I’ve been looking for a regular hairdresser now for quite a while. My regular hairdresser used to be Ego Hair in Soho – but the quality, increase in price and distance from home mean that I no longer go there.
Ego used to be run by an Aussie girl named Natasha, who was the ‘hair’ love of my life. My hair loved her, and she loved my hair. She cut my hair like no other – she was cool – loved punk rock and rockabilly had an easy way with conversation and gave me the best haircuts I’ve ever had. The best quiffs I ever sported were entirely down to her expertise.
When she returned to Australia to live when her grandmother fell ill, there was a large coiffeuse-shaped void. I had a brief dalliance with It’s Something Hells, the rockabilly hairdresser near Carnaby Street, but I returned to Ego, my cuckolded hairdresser.
Briefly, a Portuguese woman called Raquel worked there and she too was a fantastic hairdresser – not quite in the same league as Tash, but pretty bloody close. Sadly Raquel quit her job last year while I was working abroad, and I never got a contact number for her. When I returned to Ego last summer I didn’t feel like I’d got value for money.
Having had a few cheap and cheerful haircuts at my local barbershop, I wanted to enter 2016 looking sharp.
Having priced up some of the hairdressers in Brick Lane – which is a short bus journey from where I live – I chose Jack the Clipper despite the slightly cringeworthy name, it was one of the only places that did men’s haircuts for under 30 quid. Not much under, mind: £26 – which is the most I’ve ever paid for a haircut despite having some cracking chops – the fabulous Tash used to charge £21.
So, with that price in mind I was expecting a very nice haircut indeed.
I was seen as soon as I walked through the door, which is always a good thing. My hairdresser was a nice enough bloke. He was Turkish – as are all of the hairdressers who work at Jack the Clipper. After washing my hair he set about trimming the top of my head at lightning speed – taking what looked half a millimetre of hair off every strand of hair.
I asked him about Turkey – I told him I had visited the country twice and asked where he was from, I then asked him what his views were on the controversial Turkish president, Recep Tayyip Erdogan. Not being Turkish, or a Turkish speaker I don’t feel I have too much of an informed opinion, although much of the Western press doesn’t appear too keen on the cut of his jib.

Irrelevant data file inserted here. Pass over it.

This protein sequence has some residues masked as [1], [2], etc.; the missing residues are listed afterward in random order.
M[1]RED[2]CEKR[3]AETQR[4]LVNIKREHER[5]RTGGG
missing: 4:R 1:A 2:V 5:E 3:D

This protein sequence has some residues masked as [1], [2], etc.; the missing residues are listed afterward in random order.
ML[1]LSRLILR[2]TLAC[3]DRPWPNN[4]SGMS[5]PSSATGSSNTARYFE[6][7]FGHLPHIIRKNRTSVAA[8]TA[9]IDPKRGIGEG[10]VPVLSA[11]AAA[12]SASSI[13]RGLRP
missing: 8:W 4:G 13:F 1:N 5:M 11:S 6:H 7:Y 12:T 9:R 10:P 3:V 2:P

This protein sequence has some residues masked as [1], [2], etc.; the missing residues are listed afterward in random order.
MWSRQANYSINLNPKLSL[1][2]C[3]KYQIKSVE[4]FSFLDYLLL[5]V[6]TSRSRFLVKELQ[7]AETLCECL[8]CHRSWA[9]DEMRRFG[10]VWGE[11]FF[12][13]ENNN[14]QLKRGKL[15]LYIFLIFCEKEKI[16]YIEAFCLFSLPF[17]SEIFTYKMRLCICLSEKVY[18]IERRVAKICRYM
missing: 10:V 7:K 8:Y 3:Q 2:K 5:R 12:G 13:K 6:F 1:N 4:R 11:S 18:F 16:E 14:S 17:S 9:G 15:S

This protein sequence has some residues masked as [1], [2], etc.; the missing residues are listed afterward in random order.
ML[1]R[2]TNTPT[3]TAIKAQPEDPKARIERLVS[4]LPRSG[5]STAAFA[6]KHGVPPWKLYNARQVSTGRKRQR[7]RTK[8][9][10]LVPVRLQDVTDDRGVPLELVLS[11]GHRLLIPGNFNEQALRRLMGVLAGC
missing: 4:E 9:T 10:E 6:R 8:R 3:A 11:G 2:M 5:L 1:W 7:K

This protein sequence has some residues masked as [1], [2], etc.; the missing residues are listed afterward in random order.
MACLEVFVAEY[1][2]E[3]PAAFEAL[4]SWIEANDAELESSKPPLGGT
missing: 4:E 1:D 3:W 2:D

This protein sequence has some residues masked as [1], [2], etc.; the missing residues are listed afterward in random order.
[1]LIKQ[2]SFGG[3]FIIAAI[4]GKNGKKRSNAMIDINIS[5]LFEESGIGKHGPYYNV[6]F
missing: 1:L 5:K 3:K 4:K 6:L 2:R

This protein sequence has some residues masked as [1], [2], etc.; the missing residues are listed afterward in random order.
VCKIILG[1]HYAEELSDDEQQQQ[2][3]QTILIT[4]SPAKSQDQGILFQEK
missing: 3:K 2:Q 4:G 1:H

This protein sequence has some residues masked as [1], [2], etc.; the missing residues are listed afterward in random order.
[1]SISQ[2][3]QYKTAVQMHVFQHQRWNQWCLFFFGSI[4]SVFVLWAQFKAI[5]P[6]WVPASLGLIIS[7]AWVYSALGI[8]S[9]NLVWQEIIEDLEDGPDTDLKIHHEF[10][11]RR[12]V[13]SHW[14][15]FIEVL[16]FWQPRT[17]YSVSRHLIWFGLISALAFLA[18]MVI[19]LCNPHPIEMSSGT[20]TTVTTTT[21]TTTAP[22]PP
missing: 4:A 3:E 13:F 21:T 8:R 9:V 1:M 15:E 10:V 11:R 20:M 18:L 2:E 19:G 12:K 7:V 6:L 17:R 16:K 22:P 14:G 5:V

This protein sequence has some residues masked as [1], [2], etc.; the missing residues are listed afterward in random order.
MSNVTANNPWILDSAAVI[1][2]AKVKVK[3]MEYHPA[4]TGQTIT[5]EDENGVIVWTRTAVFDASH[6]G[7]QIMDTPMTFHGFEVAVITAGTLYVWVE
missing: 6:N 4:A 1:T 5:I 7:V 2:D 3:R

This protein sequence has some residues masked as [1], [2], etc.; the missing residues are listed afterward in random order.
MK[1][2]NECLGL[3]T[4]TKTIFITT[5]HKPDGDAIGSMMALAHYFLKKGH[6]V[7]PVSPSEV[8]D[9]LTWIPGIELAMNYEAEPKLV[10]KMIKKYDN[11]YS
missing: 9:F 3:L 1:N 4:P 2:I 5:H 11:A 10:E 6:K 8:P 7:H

My hairdresser loved him. It was almost like talking to Erdogan’s press officer. He went into great detail about how the hospitals, the roads and the schools had all improved during Erdogan’s administration – and how he had paid off a monumental debt to the IMF. Big claims, but if true undoubtedly impressive. He told me that Erdogan’s presidency hadn’t been perfect but his critics had blown out of proportion the mistakes that he has made.
While declaring his love for the Turkish president, he spent what felt like an eternity shaving the back and sides of my head. I thought I was going to spend the rest of my days on this planet sat in a barber’s chair having the base of my head buzzed with a grade 1 while slowly starving to death, soundtracked by the positive spin of an AK Party supporter.
What made me anxious and doubtful, was that my barber for the day was wearing a hat. Now, some of the most mediocre haircuts I’ve ever received have been from people who themselves had bad hair or who hide their hair. I want my hair cut by someone with stylish follicles goddamnit.
What I was looking forward to most of all though, was the hairdresser chopping off and styling the top. That’s the most enjoyable part of getting a hair cut – seeing how it is cut and sculpted into the style I requested. As much as I love the feeling of freshly shaved sides and back, it’s on top of the head where the real artistry lies.
Having wondered if I’d ever be released from my clipper clinch, and mentally making a brief final will and testament in my head, he began to brush me down – and took off the hairdresser’s gown. He reached for the the wax and began applying it liberally to my barnet.
“What about the top? Are you not going to thin it out and style it?” I asked.
He muttered something about it needing to grow. Being deferentially English, I politely nodded, but felt like I hadn’t got the haircut I’d asked for. I paid him and smiled then walked out of the place muttering and cursing.
Given that there are a whole bunch of barber shops on Bethnal Green Road, just minutes from Brick Lane, all charging in the region of £10 – I felt like I’d not got great value for money. My haircut was okay – but was it really 2.5 times better than the hair cuts I’d received from the cheap and cheerful barbers closer to home?
There are too many men’s hairdressers who offer limited hairdressing skills yet charge premium prices. If you’re going to charge north of a twenty, then you’d better have some skills.
As men tend to have shorter hair than women, it’s understandable that hair cuts for blokes are traditionally far cheaper – there is less hair to style, and men’s styles tend to be simpler.
Jack The Clipper have a nice looking salon and offer a speedy service. Sadly the end product does not, in my view, merit the price.
Jack The Ripper Barbershop, 178b Brick Lane, London E1 6SA